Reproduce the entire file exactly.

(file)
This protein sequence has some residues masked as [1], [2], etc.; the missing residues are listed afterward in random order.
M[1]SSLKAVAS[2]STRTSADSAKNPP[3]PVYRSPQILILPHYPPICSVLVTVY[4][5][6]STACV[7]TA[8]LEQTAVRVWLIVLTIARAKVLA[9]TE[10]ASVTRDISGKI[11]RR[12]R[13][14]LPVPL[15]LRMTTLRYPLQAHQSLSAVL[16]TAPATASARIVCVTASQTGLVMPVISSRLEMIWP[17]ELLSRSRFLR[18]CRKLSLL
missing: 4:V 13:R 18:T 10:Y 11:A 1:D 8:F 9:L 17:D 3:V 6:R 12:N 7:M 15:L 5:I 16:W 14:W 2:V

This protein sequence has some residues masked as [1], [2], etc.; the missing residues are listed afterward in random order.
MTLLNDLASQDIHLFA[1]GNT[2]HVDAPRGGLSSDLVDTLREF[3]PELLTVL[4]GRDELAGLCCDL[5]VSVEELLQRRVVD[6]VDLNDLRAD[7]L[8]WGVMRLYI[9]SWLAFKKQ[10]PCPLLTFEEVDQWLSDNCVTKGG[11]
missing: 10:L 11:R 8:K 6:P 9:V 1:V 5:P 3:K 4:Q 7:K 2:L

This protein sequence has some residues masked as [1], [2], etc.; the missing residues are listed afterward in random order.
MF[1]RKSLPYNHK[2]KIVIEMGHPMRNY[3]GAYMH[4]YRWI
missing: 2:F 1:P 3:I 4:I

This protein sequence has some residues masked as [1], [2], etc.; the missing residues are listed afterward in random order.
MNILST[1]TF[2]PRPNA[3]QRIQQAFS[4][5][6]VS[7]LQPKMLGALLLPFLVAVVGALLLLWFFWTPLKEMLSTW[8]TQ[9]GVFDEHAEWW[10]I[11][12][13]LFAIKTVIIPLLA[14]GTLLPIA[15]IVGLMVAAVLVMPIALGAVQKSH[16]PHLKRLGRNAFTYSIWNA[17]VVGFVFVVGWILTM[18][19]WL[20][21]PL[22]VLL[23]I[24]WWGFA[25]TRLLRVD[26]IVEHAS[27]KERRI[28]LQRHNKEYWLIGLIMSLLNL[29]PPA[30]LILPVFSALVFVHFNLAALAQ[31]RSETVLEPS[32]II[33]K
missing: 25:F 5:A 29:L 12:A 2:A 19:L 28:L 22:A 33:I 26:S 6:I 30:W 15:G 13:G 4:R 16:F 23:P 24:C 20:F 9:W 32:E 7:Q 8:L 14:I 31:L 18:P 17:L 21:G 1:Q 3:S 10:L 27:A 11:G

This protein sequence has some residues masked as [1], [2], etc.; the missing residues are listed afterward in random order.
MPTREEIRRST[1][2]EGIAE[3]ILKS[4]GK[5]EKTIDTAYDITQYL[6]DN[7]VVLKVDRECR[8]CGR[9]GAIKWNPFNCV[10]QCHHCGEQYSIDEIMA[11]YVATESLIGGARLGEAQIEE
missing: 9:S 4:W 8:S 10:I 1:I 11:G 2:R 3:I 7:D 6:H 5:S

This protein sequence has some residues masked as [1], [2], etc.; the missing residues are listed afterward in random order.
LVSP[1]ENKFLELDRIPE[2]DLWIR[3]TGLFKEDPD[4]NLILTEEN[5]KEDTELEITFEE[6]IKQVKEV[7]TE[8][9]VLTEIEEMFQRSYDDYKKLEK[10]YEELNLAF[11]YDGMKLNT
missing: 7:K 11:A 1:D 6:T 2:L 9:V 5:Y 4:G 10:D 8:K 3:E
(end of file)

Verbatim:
This protein sequence has some residues masked as [1], [2], etc.; the missing residues are listed afterward in random order.
M[1]SSLKAVAS[2]STRTSADSAKNPP[3]PVYRSPQILILPHYPPICSVLVTVY[4][5][6]STACV[7]TA[8]LEQTAVRVWLIVLTIARAKVLA[9]TE[10]ASVTRDISGKI[11]RR[12]R[13][14]LPVPL[15]LRMTTLRYPLQAHQSLSAVL[16]TAPATASARIVCVTASQTGLVMPVISSRLEMIWP[17]ELLSRSRFLR[18]CRKLSLL
missing: 4:V 13:R 18:T 10:Y 11:A 1:D 8:F 9:L 17:D 3:V 6:R 12:N 7:M 15:L 5:I 16:W 14:W 2:V

This protein sequence has some residues masked as [1], [2], etc.; the missing residues are listed afterward in random order.
MTLLNDLASQDIHLFA[1]GNT[2]HVDAPRGGLSSDLVDTLREF[3]PELLTVL[4]GRDELAGLCCDL[5]VSVEELLQRRVVD[6]VDLNDLRAD[7]L[8]WGVMRLYI[9]SWLAFKKQ[10]PCPLLTFEEVDQWLSDNCVTKGG[11]
missing: 10:L 11:R 8:K 6:P 9:V 1:V 5:P 3:K 4:Q 7:K 2:L

This protein sequence has some residues masked as [1], [2], etc.; the missing residues are listed afterward in random order.
MF[1]RKSLPYNHK[2]KIVIEMGHPMRNY[3]GAYMH[4]YRWI
missing: 2:F 1:P 3:I 4:I

This protein sequence has some residues masked as [1], [2], etc.; the missing residues are listed afterward in random order.
MNILST[1]TF[2]PRPNA[3]QRIQQAFS[4][5][6]VS[7]LQPKMLGALLLPFLVAVVGALLLLWFFWTPLKEMLSTW[8]TQ[9]GVFDEHAEWW[10]I[11][12][13]LFAIKTVIIPLLA[14]GTLLPIA[15]IVGLMVAAVLVMPIALGAVQKSH[16]PHLKRLGRNAFTYSIWNA[17]VVGFVFVVGWILTM[18][19]WL[20][21]PL[22]VLL[23]I[24]WWGFA[25]TRLLRVD[26]IVEHAS[27]KERRI[28]LQRHNKEYWLIGLIMSLLNL[29]PPA[30]LILPVFSALVFVHFNLAALAQ[31]RSETVLEPS[32]II[33]K
missing: 25:F 5:A 29:L 12:A 2:A 19:L 28:L 22:A 33:I 26:S 6:I 30:W 15:G 13:G 4:R 16:F 23:P 24:C 20:F 9:W 32:E 7:Q 8:L 14:I 31:L 18:P 17:L 21:G 1:Q 3:S 10:L 27:A 11:G

This protein sequence has some residues masked as [1], [2], etc.; the missing residues are listed afterward in random order.
MPTREEIRRST[1][2]EGIAE[3]ILKS[4]GK[5]EKTIDTAYDITQYL[6]DN[7]VVLKVDRECR[8]CGR[9]GAIKWNPFNCV[10]QCHHCGEQYSIDEIMA[11]YVATESLIGGARLGEAQIEE
missing: 9:S 4:W 8:S 10:I 1:I 11:G 2:R 3:I 7:D 6:H 5:S

This protein sequence has some residues masked as [1], [2], etc.; the missing residues are listed afterward in random order.
LVSP[1]ENKFLELDRIPE[2]DLWIR[3]TGLFKEDPD[4]NLILTEEN[5]KEDTELEITFEE[6]IKQVKEV[7]TE[8][9]VLTEIEEMFQRSYDDYKKLEK[10]YEELNLAF[11]YDGMKLNT
missing: 7:K 11:A 1:D 6:T 2:L 9:V 5:Y 4:G 10:D 8:K 3:E